The opposite of the long-gone Industrial Age
Phil Ruthven AM
In my March 2022 Insight titled Emerging from the pandemic, I described this decade we are in as being a discombobulated one with some already-knowns and probabilities, but a lot of unknowns. So, how can we identify the developments that will impact our own business, for better and worse, and identify the implications for our best forward strategy over the next 5 years or so?
The Ruthven Institute’s (RI’s) key guidelines include 12 golden rules of business success as a useful starting point. By contemplating all the many environments that lie outside our business you can begin to understand the foundation for the sixth rule on the list: Planning from the outside-in.
Our own industry (the immediate environment) and the six operating environments that we directly deal with in a cash flow and P&L relationship are the most important. However, we should not ignore the impacts of the four influential environments. One only needs to note the enormous challenges that ensued from this environment via the events below:
- COVID pandemic
- breakdown in supply chains, the downside of JIT
- brutal attack on Ukraine by Russia
The consequences for world stability and investment directions and flows include:
- rising inflation and interest rates, and exchange rate volatility
- obvious climate change catastrophes
- rise of popularism over rationality in politics and communities, the rise of tyrants, dictatorships, autocracies, and diminishing democracy
- environmental, social & governance (ESG) issues
The days when managers planned from the inside-out as if they were a threatened fortress in a hostile environment, have given way to fashioning our future by starting with the real world and its direction beyond our own “walls”. These “walls” are more transparent these days than the proverbial “stone walls” of the Industrial Age that appeared over a two-century year period from the 1760s in the UK to the mid-1960s. This all changed as we entered the 1970s over half a century ago. And the paradigm exhibit below simply puts the earlier exhibit into a more dynamic and inter-dependent and inter-related mode.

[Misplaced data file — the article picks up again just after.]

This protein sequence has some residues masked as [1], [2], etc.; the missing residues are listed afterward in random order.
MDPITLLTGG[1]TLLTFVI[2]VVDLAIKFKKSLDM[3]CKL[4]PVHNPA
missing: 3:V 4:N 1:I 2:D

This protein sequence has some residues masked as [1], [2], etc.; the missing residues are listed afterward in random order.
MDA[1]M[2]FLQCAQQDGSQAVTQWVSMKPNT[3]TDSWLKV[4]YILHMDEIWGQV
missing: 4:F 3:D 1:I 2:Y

It is true we didn’t see the above global examples of influential changes coming nor its disruptive impacts. But these matters are a reminder that our response capacity to significant impacts, that were not foreseen, is as important as anticipating the ones which we can predict. And there is a lot we can anticipate and build into our long-term strategy and business plans.
Some CEOs and Boards suggest long-term planning is now too uncertain and too hard. Yet these leaders continue to make decisions on the development of their IP & uniqueness and capital expenditure that have lives well beyond 5-years (which amounts to strategy – successful or not), and by default are making long-term decisions.
The starting point in getting a fix on the external environment is, of course, within our own industry. Or, more specifically the industry class within the official 500+ classes as officially defined via the ANZSIC classification system. In some cases, multiple industries, being a conglomerate. There are many aspects we need to know, including:
- basic statistics of revenue & growth, participants, market shares, cost structures et al
- the industry’s lifecycle (averaging 40-50 years in Australia), and where it is now on that lifecycle
- the industry’s segments by products, customer groups, and geography
- operating conditions, systems & technology, WBP, capital intensity, volatility, and regulations
- risk conditions and sensitivities affecting growth and profitability
Of vital importance are the six (6) operating environments: